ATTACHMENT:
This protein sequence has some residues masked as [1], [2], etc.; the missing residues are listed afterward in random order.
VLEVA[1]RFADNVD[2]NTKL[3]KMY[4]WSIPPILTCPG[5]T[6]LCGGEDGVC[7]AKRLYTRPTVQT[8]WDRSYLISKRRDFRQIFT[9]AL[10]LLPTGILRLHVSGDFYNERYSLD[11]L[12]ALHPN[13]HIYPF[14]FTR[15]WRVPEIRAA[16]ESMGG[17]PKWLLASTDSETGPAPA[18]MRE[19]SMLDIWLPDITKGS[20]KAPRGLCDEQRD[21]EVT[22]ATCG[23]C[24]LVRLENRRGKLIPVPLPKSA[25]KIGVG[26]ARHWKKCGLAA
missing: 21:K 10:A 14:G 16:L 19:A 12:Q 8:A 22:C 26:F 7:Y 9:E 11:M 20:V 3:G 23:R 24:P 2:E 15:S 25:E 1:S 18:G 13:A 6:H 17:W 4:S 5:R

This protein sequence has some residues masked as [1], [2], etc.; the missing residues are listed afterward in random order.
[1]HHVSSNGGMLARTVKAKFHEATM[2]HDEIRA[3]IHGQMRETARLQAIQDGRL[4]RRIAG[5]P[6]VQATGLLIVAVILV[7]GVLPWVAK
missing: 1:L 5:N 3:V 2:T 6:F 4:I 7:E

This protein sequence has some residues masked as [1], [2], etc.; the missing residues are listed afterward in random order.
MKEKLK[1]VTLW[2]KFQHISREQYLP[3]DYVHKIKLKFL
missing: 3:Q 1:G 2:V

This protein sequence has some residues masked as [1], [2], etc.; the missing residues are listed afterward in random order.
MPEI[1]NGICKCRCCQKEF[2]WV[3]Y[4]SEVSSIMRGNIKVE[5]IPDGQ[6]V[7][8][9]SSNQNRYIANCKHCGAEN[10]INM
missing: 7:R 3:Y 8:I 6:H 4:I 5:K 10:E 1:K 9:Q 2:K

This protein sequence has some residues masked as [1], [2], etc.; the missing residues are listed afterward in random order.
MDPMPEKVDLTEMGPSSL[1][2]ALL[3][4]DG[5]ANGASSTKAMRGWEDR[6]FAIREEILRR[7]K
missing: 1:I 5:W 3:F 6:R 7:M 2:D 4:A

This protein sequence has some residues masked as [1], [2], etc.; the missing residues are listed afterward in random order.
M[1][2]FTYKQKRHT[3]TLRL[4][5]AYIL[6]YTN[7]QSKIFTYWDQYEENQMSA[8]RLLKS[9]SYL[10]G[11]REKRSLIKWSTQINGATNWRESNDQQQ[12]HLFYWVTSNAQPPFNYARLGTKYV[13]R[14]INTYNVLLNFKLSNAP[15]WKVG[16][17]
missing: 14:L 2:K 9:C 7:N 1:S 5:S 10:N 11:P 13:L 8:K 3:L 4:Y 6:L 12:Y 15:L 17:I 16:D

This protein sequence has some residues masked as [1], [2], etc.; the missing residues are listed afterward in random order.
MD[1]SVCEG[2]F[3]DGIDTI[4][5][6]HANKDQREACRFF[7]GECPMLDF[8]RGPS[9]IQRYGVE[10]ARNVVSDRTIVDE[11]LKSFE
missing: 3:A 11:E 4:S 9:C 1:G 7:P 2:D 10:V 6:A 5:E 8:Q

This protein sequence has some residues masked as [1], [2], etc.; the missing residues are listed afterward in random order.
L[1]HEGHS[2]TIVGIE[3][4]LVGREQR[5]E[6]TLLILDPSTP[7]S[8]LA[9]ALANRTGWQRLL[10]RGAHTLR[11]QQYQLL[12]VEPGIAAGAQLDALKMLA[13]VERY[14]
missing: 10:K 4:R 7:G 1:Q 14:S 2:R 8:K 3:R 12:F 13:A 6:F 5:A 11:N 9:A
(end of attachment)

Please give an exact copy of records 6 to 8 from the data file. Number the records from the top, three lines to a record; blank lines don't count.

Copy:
This protein sequence has some residues masked as [1], [2], etc.; the missing residues are listed afterward in random order.
M[1][2]FTYKQKRHT[3]TLRL[4][5]AYIL[6]YTN[7]QSKIFTYWDQYEENQMSA[8]RLLKS[9]SYL[10]G[11]REKRSLIKWSTQINGATNWRESNDQQQ[12]HLFYWVTSNAQPPFNYARLGTKYV[13]R[14]INTYNVLLNFKLSNAP[15]WKVG[16][17]
missing: 14:L 2:K 9:C 7:N 1:S 5:S 10:N 11:P 13:L 8:K 3:L 4:Y 6:L 12:Y 15:L 17:I 16:D

This protein sequence has some residues masked as [1], [2], etc.; the missing residues are listed afterward in random order.
MD[1]SVCEG[2]F[3]DGIDTI[4][5][6]HANKDQREACRFF[7]GECPMLDF[8]RGPS[9]IQRYGVE[10]ARNVVSDRTIVDE[11]LKSFE
missing: 3:A 11:E 4:S 9:C 1:G 7:P 2:D 10:V 6:A 5:E 8:Q

This protein sequence has some residues masked as [1], [2], etc.; the missing residues are listed afterward in random order.
L[1]HEGHS[2]TIVGIE[3][4]LVGREQR[5]E[6]TLLILDPSTP[7]S[8]LA[9]ALANRTGWQRLL[10]RGAHTLR[11]QQYQLL[12]VEPGIAAGAQLDALKMLA[13]VERY[14]
missing: 10:K 4:R 7:G 1:Q 14:S 2:R 8:K 3:R 12:F 13:A 6:F 5:A 11:N 9:A